Some goals can conflict with other goals. Because the United States has so many illegal aliens living within its borders, its immigration policies have failed. On the other hand, the United States wants to maintain friendly relations with Mexico, the source of most of our illegal aliens. A crackdown on illegal immigration may create social, economic, and political problems in a nation whose cooperate we hold to cultivate. Another goal is to keep food prices down; many argue that illegal immigrants, because they accept lower wages for farm work that legal citizens choose not to do, help keep food prices low.

Often, once conflicts are resolved and the means for achieving goals are developed, one is able to, through a review of the record surrounding the enactment of a policy, isolate the important goal or goals and assess the extent to which they are met or believed to have been met.

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Slide 10 Preparing to Design Policy, continued If the participants in policy making can at least approximate goal consensus, then the next thing they must do is understand the causal theory that underlies the policy to be implemented. A causal theory is a theory about what causes the problem and what intervention would alleviate that problem. Without good causal theory, it is unlikely that a policy design will be able to deliver the desired outcomes. Rather, performance measurement will remain focused on effort, because implementers and researchers will find the connection between effort and outcome so difficult to make.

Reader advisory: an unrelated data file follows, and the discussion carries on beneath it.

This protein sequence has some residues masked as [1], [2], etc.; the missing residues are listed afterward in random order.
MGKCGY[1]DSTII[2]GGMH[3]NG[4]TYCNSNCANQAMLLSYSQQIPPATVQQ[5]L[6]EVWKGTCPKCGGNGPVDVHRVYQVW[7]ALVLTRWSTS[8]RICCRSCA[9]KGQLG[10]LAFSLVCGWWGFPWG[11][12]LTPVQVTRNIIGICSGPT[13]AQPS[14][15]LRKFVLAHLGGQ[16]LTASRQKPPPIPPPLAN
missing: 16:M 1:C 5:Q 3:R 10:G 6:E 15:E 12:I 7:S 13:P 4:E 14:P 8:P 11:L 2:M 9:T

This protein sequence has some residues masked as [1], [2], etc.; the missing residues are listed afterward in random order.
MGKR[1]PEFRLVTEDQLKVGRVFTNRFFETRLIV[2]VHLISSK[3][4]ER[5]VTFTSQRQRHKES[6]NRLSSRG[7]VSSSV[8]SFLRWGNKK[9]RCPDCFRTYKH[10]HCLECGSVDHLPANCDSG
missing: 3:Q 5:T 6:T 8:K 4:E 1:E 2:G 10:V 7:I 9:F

If the laws made by the legislators are vague or if the legislature defers to the expertise of agency officials, then developing the best causal theory and then settling on the policy design are the responsibility of the agency staff. But if Congress specifies a particular decision or set of solutions to a problem, then the causal theory is implicit in the legislation. Because social problems are very complex, it is not surprising that developing causal theories about how the social world works is very difficult. If one develops the wrong causal theory, no policy, no matter how well crafted, is likely to have a positive impact on the problem under consideration.